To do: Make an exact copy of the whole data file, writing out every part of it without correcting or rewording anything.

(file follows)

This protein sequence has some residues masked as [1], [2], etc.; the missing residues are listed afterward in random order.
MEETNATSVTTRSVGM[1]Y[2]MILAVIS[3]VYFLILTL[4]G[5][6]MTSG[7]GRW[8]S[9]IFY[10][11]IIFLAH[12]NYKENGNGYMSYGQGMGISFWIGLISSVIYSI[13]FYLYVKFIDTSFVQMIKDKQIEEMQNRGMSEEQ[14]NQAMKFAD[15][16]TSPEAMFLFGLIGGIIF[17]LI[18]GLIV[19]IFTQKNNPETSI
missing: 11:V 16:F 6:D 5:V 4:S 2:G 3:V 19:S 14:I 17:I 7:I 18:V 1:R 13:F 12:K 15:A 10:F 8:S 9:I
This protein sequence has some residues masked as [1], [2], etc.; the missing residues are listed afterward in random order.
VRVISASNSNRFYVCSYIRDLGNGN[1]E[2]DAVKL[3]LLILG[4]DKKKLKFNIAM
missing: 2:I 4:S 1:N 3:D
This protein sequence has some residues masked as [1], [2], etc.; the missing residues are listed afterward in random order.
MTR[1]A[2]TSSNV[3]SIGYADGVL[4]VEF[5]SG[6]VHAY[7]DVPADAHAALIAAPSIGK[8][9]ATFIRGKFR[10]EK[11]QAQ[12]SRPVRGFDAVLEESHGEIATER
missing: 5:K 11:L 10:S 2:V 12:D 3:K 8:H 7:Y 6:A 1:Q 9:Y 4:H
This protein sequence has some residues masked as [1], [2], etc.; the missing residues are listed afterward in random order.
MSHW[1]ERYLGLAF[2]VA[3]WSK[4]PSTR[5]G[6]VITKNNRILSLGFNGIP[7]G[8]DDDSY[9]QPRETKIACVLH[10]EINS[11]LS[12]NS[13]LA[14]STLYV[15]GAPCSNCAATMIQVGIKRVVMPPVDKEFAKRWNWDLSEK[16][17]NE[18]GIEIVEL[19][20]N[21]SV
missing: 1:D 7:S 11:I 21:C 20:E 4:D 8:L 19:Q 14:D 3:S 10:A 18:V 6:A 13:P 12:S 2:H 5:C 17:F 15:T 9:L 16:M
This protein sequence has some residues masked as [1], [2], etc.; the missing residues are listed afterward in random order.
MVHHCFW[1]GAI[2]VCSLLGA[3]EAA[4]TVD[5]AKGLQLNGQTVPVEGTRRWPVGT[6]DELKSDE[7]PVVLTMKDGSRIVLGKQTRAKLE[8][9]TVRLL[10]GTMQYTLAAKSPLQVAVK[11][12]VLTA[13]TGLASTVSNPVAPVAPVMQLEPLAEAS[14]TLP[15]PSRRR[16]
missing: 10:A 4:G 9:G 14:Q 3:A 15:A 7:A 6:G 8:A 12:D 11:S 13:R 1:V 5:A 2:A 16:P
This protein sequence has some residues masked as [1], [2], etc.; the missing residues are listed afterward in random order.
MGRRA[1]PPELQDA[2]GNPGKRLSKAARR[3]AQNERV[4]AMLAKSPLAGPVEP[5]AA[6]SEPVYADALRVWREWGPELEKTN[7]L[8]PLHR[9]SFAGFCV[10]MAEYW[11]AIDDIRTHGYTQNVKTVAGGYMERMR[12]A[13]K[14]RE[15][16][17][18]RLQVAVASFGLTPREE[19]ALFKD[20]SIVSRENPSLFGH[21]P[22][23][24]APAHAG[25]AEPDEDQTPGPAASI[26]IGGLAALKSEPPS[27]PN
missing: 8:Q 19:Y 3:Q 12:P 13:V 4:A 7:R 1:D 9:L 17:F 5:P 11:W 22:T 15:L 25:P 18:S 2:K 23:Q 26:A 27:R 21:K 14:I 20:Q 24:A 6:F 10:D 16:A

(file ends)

This protein sequence has some residues masked as [1], [2], etc.; the missing residues are listed afterward in random order.
MEETNATSVTTRSVGM[1]Y[2]MILAVIS[3]VYFLILTL[4]G[5][6]MTSG[7]GRW[8]S[9]IFY[10][11]IIFLAH[12]NYKENGNGYMSYGQGMGISFWIGLISSVIYSI[13]FYLYVKFIDTSFVQMIKDKQIEEMQNRGMSEEQ[14]NQAMKFAD[15][16]TSPEAMFLFGLIGGIIF[17]LI[18]GLIV[19]IFTQKNNPETSI
missing: 11:V 16:F 6:D 5:V 4:S 2:G 3:V 19:S 14:I 17:I 7:I 18:V 1:R 13:F 12:K 15:A 10:F 8:S 9:I
This protein sequence has some residues masked as [1], [2], etc.; the missing residues are listed afterward in random order.
VRVISASNSNRFYVCSYIRDLGNGN[1]E[2]DAVKL[3]LLILG[4]DKKKLKFNIAM
missing: 2:I 4:S 1:N 3:D
This protein sequence has some residues masked as [1], [2], etc.; the missing residues are listed afterward in random order.
MTR[1]A[2]TSSNV[3]SIGYADGVL[4]VEF[5]SG[6]VHAY[7]DVPADAHAALIAAPSIGK[8][9]ATFIRGKFR[10]EK[11]QAQ[12]SRPVRGFDAVLEESHGEIATER
missing: 5:K 11:L 10:S 2:V 12:D 3:K 8:H 7:Y 6:A 1:Q 9:Y 4:H
This protein sequence has some residues masked as [1], [2], etc.; the missing residues are listed afterward in random order.
MSHW[1]ERYLGLAF[2]VA[3]WSK[4]PSTR[5]G[6]VITKNNRILSLGFNGIP[7]G[8]DDDSY[9]QPRETKIACVLH[10]EINS[11]LS[12]NS[13]LA[14]STLYV[15]GAPCSNCAATMIQVGIKRVVMPPVDKEFAKRWNWDLSEK[16][17]NE[18]GIEIVEL[19][20]N[21]SV
missing: 1:D 7:S 11:I 21:C 20:E 4:D 8:L 19:Q 14:D 3:S 10:A 18:V 6:A 13:P 12:S 2:H 5:C 17:F 15:T 9:L 16:M
This protein sequence has some residues masked as [1], [2], etc.; the missing residues are listed afterward in random order.
MVHHCFW[1]GAI[2]VCSLLGA[3]EAA[4]TVD[5]AKGLQLNGQTVPVEGTRRWPVGT[6]DELKSDE[7]PVVLTMKDGSRIVLGKQTRAKLE[8][9]TVRLL[10]GTMQYTLAAKSPLQVAVK[11][12]VLTA[13]TGLASTVSNPVAPVAPVMQLEPLAEAS[14]TLP[15]PSRRR[16]
missing: 10:A 4:G 9:G 14:Q 3:A 15:A 7:A 6:G 8:A 12:D 11:S 13:R 1:V 5:A 2:A 16:P
This protein sequence has some residues masked as [1], [2], etc.; the missing residues are listed afterward in random order.
MGRRA[1]PPELQDA[2]GNPGKRLSKAARR[3]AQNERV[4]AMLAKSPLAGPVEP[5]AA[6]SEPVYADALRVWREWGPELEKTN[7]L[8]PLHR[9]SFAGFCV[10]MAEYW[11]AIDDIRTHGYTQNVKTVAGGYMERMR[12]A[13]K[14]RE[15][16][17][18]RLQVAVASFGLTPREE[19]ALFKD[20]SIVSRENPSLFGH[21]P[22][23][24]APAHAG[25]AEPDEDQTPGPAASI[26]IGGLAALKSEPPS[27]PN
missing: 8:Q 19:Y 3:Q 12:P 13:V 4:A 7:R 1:D 9:L 17:F 5:P 11:W 22:T 15:L 25:P 18:S 2:K 23:Q 26:A 27:R 21:K 14:I 20:Q 24:A 6:F 10:D 16:A